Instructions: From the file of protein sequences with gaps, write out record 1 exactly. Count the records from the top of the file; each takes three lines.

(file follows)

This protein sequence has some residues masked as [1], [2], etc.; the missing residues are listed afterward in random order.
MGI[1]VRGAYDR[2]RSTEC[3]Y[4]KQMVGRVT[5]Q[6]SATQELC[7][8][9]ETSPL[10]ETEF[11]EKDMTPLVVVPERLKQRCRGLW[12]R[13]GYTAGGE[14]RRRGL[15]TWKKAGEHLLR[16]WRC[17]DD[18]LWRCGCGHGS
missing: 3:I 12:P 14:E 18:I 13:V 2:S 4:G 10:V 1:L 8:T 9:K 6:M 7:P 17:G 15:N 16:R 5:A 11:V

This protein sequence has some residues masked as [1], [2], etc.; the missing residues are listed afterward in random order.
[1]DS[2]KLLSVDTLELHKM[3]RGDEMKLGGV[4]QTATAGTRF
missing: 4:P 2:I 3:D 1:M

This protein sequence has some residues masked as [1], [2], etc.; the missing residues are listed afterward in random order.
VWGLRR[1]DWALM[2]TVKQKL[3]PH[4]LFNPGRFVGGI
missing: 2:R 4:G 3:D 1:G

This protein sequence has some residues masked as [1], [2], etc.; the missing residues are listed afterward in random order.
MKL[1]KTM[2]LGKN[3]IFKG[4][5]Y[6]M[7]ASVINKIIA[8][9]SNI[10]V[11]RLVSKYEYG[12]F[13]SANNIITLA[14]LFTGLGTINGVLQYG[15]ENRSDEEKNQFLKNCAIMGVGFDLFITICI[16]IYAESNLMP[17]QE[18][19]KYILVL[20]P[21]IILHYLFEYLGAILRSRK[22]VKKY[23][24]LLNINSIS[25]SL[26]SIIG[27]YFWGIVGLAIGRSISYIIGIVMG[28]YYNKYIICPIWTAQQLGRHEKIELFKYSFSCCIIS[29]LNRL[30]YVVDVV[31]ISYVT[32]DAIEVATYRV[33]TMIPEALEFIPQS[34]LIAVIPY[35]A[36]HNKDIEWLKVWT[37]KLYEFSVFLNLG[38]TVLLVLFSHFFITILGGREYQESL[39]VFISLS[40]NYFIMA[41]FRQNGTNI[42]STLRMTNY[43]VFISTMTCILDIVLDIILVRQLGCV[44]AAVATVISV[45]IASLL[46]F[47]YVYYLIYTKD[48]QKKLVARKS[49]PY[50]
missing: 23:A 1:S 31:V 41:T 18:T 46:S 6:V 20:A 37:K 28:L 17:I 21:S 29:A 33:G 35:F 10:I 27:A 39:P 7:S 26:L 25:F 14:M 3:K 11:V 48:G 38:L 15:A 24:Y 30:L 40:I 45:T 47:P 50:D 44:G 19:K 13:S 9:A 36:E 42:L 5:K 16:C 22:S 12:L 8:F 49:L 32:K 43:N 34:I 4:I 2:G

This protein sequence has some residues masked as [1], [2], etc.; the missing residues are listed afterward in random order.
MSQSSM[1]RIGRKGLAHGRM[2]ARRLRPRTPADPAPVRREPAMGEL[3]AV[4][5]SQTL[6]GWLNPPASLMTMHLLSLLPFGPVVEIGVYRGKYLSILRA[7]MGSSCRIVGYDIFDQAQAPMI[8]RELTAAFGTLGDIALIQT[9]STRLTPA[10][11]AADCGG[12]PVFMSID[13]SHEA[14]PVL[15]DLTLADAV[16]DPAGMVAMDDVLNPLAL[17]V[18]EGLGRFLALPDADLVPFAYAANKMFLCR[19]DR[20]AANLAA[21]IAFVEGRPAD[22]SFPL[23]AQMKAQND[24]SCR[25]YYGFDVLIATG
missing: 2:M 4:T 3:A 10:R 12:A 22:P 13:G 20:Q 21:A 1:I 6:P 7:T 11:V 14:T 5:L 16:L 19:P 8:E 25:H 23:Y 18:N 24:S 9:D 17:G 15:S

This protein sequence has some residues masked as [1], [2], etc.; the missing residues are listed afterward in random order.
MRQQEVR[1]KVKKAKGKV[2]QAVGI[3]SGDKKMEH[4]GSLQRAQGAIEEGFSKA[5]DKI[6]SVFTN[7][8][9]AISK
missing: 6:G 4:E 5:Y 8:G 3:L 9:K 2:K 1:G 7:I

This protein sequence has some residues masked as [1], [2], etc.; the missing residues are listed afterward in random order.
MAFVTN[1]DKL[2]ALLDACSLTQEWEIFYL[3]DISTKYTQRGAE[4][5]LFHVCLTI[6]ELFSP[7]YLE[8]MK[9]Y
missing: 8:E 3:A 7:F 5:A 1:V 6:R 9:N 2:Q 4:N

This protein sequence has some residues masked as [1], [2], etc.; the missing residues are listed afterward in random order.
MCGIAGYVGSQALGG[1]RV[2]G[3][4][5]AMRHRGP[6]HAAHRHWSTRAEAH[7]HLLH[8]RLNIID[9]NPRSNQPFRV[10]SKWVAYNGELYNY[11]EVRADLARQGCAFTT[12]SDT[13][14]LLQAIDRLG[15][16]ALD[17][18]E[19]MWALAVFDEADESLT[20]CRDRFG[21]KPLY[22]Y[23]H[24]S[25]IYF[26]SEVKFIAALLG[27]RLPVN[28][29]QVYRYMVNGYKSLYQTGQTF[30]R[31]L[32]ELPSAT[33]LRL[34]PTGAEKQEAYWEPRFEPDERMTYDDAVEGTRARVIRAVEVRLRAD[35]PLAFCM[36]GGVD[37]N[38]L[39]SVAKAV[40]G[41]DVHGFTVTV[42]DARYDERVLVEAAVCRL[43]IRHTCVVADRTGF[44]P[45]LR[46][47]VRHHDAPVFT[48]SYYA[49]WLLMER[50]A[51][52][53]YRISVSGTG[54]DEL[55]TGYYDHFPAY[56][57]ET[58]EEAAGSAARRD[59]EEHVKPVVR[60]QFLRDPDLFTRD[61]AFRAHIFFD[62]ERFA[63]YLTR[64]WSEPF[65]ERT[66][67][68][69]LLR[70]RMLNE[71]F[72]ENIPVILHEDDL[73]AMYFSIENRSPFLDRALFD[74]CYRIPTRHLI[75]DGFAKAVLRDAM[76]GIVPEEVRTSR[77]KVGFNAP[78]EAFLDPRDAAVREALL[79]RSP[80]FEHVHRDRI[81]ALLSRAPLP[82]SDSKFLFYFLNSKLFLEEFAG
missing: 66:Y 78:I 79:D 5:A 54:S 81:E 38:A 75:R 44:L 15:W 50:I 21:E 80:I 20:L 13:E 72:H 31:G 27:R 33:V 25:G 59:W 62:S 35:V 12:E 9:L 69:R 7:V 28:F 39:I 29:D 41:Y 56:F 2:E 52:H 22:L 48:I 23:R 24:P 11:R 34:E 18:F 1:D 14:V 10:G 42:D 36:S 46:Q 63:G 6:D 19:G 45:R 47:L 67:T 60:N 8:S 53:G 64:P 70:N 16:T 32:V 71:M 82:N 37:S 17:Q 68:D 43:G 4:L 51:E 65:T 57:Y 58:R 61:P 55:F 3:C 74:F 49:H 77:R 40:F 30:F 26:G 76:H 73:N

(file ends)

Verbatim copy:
This protein sequence has some residues masked as [1], [2], etc.; the missing residues are listed afterward in random order.
MGI[1]VRGAYDR[2]RSTEC[3]Y[4]KQMVGRVT[5]Q[6]SATQELC[7][8][9]ETSPL[10]ETEF[11]EKDMTPLVVVPERLKQRCRGLW[12]R[13]GYTAGGE[14]RRRGL[15]TWKKAGEHLLR[16]WRC[17]DD[18]LWRCGCGHGS
missing: 3:I 12:P 14:E 18:I 13:V 2:S 4:G 10:V 1:L 8:T 9:K 6:M 7:P 17:G 15:N 16:R 5:A 11:V